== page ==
Humans have long had a sense that a decaying shark will drive away its own species. Records as far back as the 18th century indicate that fishermen have dangled dead sharks in the water to clear their grounds. The Navy tried to figure out why around World War II but was unsuccessful, and the second half of the last century saw gimmicky attempts at shark repellents that attempted to re-create the scent of a dead shark.
Then, around 15 years ago, organic chemist Eric Stroud and marine biologist Patrick Rice of the R&D company Shark Defense Technologies got serious about studying why dead sharks repel living ones, and how this knowledge might be used to help fishermen.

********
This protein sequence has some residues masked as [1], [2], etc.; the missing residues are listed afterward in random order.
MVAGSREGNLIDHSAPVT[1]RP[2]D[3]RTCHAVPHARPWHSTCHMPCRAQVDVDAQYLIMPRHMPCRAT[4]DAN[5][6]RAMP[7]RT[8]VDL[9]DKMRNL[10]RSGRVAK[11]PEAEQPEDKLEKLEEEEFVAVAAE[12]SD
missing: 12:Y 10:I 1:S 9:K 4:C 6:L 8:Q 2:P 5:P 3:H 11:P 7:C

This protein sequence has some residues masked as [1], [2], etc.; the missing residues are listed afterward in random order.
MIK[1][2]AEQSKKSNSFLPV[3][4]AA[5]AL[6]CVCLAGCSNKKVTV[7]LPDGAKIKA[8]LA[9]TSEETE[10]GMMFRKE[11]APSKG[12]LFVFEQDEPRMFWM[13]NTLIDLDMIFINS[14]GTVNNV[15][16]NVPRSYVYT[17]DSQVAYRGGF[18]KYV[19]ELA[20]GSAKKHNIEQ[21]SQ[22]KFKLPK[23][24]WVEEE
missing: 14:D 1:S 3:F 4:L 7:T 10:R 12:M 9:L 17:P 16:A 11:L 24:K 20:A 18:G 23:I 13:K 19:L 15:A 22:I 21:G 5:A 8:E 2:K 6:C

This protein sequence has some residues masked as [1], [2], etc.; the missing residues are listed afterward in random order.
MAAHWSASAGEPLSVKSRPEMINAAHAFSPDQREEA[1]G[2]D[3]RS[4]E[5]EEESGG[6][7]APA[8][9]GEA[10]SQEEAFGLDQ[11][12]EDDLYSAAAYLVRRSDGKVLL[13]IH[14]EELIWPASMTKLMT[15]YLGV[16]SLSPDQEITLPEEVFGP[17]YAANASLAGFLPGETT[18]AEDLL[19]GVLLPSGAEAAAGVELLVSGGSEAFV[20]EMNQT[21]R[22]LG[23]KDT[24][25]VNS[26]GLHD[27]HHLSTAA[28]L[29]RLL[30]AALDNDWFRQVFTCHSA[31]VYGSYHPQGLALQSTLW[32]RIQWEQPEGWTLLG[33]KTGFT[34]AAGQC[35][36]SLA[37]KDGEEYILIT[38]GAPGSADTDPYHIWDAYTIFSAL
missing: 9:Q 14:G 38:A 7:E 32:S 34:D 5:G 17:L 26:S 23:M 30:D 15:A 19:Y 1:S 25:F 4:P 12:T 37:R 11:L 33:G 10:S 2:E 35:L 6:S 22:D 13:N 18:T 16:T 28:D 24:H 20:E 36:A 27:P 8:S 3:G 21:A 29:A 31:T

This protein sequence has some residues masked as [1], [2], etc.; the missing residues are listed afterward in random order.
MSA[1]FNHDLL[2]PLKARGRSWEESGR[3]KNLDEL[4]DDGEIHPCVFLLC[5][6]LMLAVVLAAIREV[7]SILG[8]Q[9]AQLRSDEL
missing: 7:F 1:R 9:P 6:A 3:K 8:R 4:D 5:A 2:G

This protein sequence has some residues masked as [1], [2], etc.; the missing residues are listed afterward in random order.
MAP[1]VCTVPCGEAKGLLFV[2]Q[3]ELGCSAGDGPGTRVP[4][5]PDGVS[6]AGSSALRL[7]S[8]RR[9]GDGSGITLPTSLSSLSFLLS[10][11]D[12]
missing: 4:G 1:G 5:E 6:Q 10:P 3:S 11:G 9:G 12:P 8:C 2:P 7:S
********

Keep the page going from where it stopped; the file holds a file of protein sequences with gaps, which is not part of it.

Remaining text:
Stroud “ultimately identified about 112 of these properties, called necromones, that are in sharks when the shark is decaying. They developed several products — spray cans, a high concentration to put in the water — but nothing that was really practical for fishing,” said Luke Walsh, who owns SharkTec Defense.